Breast cancer screening and beyond

November 5, 2017

Mammography is still the gold standard for breast cancer screening and detection. There is some controversy as to when women should start having mammograms and how often, but the American College of Radiology, the National Comprehensive Cancer Network, the Society of Breast Imaging and the American College of Surgeons all agree that screening mammography should begin at age 40 and should continue yearly while a woman is in good health.

A mammogram can be ordered as either a screening mammogram or a diagnostic mammogram. A screening mammogram is appropriate for women without a breast problem. A diagnostic mammogram is appropriate for women with a breast problem such as a lump, pain, discharge, history of breast cancer, or following an abnormal screening mammogram.

While screening mammograms are interpreted by the radiologist in a single session the day following the exam in a quiet environment with minimal interruptions, a diagnostic mammogram is reviewed right away and may include extra mammogram images and in some cases a breast ultrasound.

Following a screening mammogram, about 7 percent of women may be recalled for additional images or an ultrasound to complete the evaluation of an abnormality on the screening images. Most of the time the additional imaging results in a normal or benign finding.

Which type of mammogram is right for me?

Beebe Healthcare offers two options for screening mammography. Digital breast tomosynthesis, also known as 3D mammography, is offered in Rehoboth Beach, Millville, and Georgetown. Traditional mammography or 2D digital mammography is offered at all of Beebe's locations.

Studies have shown that the cancer detection rate is higher for 3D mammography, and the recall rate following a 3D screening mammogram is lower. While every woman can benefit from 3D mammography, the benefits are greatest for women with dense breasts, since having dense breasts can increase the risk of breast cancer and can make breast cancer harder to see on a mammogram. Ultrasound can be used to supplement mammography for women with dense breasts.

Why did my doctor order an ultrasound after my mammogram?

Breast ultrasound is often the next step when there is an abnormality on a mammogram that needs to be evaluated further, or if there is a physical finding such as a mass that is not seen on the mammogram. Ultrasound can also be used in women with dense breasts as a supplement to screening mammography.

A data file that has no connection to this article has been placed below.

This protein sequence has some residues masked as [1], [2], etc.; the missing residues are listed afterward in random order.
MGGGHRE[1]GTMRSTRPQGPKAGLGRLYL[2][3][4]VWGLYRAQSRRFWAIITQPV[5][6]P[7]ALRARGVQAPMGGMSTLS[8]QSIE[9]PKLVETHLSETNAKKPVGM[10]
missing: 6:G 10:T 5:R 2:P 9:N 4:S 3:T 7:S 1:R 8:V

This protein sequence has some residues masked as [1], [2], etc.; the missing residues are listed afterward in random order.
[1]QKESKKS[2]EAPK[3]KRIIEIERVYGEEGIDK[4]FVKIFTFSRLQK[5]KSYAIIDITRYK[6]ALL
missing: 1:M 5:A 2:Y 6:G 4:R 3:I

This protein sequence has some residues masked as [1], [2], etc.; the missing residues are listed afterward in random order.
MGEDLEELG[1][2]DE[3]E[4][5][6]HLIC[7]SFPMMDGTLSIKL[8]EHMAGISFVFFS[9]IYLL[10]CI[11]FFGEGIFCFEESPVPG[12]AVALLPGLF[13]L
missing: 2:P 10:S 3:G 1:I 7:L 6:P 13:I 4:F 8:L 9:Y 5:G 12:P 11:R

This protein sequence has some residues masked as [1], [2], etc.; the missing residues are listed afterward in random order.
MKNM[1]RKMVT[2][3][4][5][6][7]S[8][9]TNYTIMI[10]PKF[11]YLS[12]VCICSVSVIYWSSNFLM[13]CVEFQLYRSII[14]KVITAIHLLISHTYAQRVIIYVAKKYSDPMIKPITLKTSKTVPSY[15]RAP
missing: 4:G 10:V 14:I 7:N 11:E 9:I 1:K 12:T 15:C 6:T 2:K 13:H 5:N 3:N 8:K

Studies have shown that ultrasound can help find breast cancers that are not seen on a mammogram. About three to four additional cancers per 1,000 women can be discovered. However, ultrasound also shows some findings that are not cancer, which can result in added testing and unnecessary biopsies. Also, the cost of ultrasound may not be covered by insurance.

Ultrasound does not replace screening mammography, and the decision to supplement mammography with ultrasound should take the above information into account, along with other factors such as a woman's overall risk of breast cancer.

What is the role of MRI in breast imaging?

MRI is another modality used for imaging the breast in certain circumstances. Breast MRI requires specialized equipment that allows the breasts to be adequately imaged without compression; it is available at the Medical Center in Lewes.

Some women may qualify for a screening breast MRI if they have a high risk of breast cancer (20 percent or greater lifetime risk). A breast MRI may also be ordered to determine the extent of cancer after a new breast cancer diagnosis, to further evaluation of abnormalities that are hard to assess with mammography and ultrasound alone, or to evaluate breast implants for rupture.

Why did I need a biopsy?

Some breast imaging findings may require a biopsy to determine if there is cancer. If the abnormality is visible with ultrasound, the biopsy can be performed using ultrasound guidance. If an abnormality is seen on a mammogram and isn't seen on an ultrasound, such as microcalcifications, a stereotactic biopsy can be performed. This is another type of minimally invasive breast biopsy and is offered at the Bookhammer Outpatient Center on Route 24 near Rehoboth Beach.

While stereotactic biopsy has been available at Beebe Healthcare for many years, we have recently upgraded our equipment to the Hologic Affirm 3D breast biopsy guidance system. This means that the most challenging lesions that are only seen on 3D images can be more precisely localized and successfully biopsied. The unit has a large field of view and allows for advanced patient positioning, resulting in more accurate targeting.

What can I expect?

Both ultrasound and stereotactic biopsy are minimally invasive. They are performed under local anesthesia through a small nick in the skin which minimizes scarring. This is important because more than half of all breast biopsies are benign, and therefore minimal scarring is desirable.

In a small number of cases, a breast abnormality that is recommended for biopsy is not visible by mammography or ultrasound but only by MRI. In these cases, a second-look ultrasound can often find the lesion, but if not, MRI-guided biopsy is a third minimally invasive biopsy option. The MRI scanner at the Medical Center in Lewes is capable of both breast MRI and MRI-guided biopsy. We currently offer breast MRI imaging and plan to offer MRI-guided breast biopsy in the future.

Dr. Ellen Bahtiarian is board certified in Radiology and Nuclear Medicine. She is a member of Southern Delaware Imaging Associates, a group of radiologists who provide imaging interpretations for all of the Beebe Healthcare Imaging locations 24 hours a day, 365 days a year. Find out more about Imaging at Beebe Healthcare at